Alex and Eliza: A Love Story, by Melissa de la Cruz

Prepare your torches and pitchforks. I’m probably the one person in the whole world that did not fall hopelessly, head-over-heels, over-the-moon in love with Hamilton: An American Musical.

I know. What a disgusting, wretched heathen am I for not rabidly loving the groundbreaking music, ingenious storytelling, and the renewed national interest in the American Revolution! But let me set the record straight: I have listened to the soundtrack (twice), and I do attest to the awe-inspiring genius behind Lin-Manuel Miranda’s lyrics and music (heck, I follow the guy on Twitter, and his charm and optimism always make my day). But hip-hop music just isn’t my thing.

However—and I say that very emphatically—if it weren’t for Hamilton, I would not have understood just who the protagonists of Melissa de la Cruz’s Alex and Eliza: A Love Story were. At first glance, they sound like two normal people falling in love, until you realize their last names are Hamilton and Schuyler. Now the intrigue has shot through the roof.


It is 1780 and, while America has adopted the Declaration of Independence, the fledgling country is still at war with England. The eloquent and studious Alexander “Alex” Hamilton is the right-hand man of General Washington, and Eliza Schuyler is the practical and headstrong middle daughter of another renowned American general. Both their reputations precede them, though: Eliza considers Alex an arrogant rake, and Alex considers Eliza intimidating and standoffish. But a series of misadventures throw the two together, and it turns out these two have a lot to teach each other.

I enjoy a good historical romance, and a time as tumultuous and complex as the American Revolution only ups that delicious romantic tension. Redcoats, disease, and paranoia make a nice backdrop for all the romantic intrigue going on here. After all, we don’t just have Eliza finding love, but also Eliza’s two sisters, Angelica and Peggy.

I love any story with sisters, especially a trio; I myself come from a trio of sisters, as some of you know. And yet again the story focuses on the middle sister, a title that Eliza and I share. We also have the familiar sister trio personalities here: Angelica has a cunning and cutting wit, Eliza is the rebellious middle forging her own path, and Peggy is the sweetheart family baby. I’ll probably never tire of literary sisters: their giggling interludes, their secret meetings, their gossip…there is truly no other bond like those between sisters. With the exception of Alex and Eliza, Eliza and her sisters have the strongest, most interesting bonds in the book.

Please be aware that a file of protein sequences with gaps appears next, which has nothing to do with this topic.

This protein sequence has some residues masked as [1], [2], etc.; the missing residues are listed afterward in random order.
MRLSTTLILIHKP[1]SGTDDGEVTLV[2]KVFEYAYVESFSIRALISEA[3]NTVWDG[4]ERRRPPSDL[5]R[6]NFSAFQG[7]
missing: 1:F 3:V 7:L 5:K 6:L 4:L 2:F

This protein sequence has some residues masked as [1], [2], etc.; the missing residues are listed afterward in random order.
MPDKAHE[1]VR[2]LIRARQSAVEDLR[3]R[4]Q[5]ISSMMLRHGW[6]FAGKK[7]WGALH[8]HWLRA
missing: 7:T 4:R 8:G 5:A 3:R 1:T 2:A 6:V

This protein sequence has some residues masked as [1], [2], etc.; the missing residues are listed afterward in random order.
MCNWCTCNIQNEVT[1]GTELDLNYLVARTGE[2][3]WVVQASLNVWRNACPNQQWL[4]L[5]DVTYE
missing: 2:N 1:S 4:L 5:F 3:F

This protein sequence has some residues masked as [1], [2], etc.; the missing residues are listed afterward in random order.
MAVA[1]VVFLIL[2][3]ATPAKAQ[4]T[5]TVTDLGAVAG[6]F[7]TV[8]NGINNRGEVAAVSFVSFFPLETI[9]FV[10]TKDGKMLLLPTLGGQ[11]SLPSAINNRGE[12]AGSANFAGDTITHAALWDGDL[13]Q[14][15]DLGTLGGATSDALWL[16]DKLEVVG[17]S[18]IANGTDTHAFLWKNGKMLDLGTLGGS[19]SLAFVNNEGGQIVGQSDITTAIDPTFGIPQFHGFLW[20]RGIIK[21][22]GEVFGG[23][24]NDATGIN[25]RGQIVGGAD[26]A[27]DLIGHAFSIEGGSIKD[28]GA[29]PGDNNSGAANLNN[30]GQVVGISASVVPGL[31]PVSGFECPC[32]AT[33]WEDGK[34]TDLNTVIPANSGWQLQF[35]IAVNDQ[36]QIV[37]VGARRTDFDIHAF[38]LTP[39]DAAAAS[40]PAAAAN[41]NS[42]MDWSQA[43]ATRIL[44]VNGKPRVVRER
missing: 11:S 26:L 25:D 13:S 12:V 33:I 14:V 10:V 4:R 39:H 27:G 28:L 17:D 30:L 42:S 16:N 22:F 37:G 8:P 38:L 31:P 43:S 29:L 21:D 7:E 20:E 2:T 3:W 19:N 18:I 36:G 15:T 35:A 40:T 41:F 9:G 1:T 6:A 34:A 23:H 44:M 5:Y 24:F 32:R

Speaking of…

Maybe I’m just too much of a romantic, which makes it very easy to root for any romantic couple, but my goodness. Alex and Eliza were so cute! The way Alex sometimes stumbled over himself trying to reach Eliza, or the way they bantered between each other…I soaked it up! The romantic tension, like I called it before, was delicious! That they were just two young adults with little idea how to express their feelings, and having no place to properly press their suits, was sweet to watch.

Besides, to see Alexander Hamilton, reputed to be the most eloquent man in the thirteen states, stunned into silence by a girl was adorable! It’s the same as seeing George Washington, Benjamin Franklin, or any figure famous for great intelligence, bumbling over their words. It brings out their more human qualities that we don’t always see in our history books.

It’s difficult to pick this book apart because it’s a fluffy, if very enjoyable, historical love story. Maybe it comes with some of the typical romance tropes, like a third act misunderstanding and third-wheel love interests, but I’ll be darned if the stuff between those tropes is not so cute! Like I said, to see the more human sides of history’s famous figures is always fun to read, even if in a fictionalized account.

fairy-silhouette-vector-filefairy-silhouette-vector-filefairy-silhouette-vector-filefairy-silhouette-vector-file fairy-silhouette-vector-file half

Leave a Reply

Fill in your details below or click an icon to log in: Logo

You are commenting using your account. Log Out /  Change )

Twitter picture

You are commenting using your Twitter account. Log Out /  Change )

Facebook photo

You are commenting using your Facebook account. Log Out /  Change )

Connecting to %s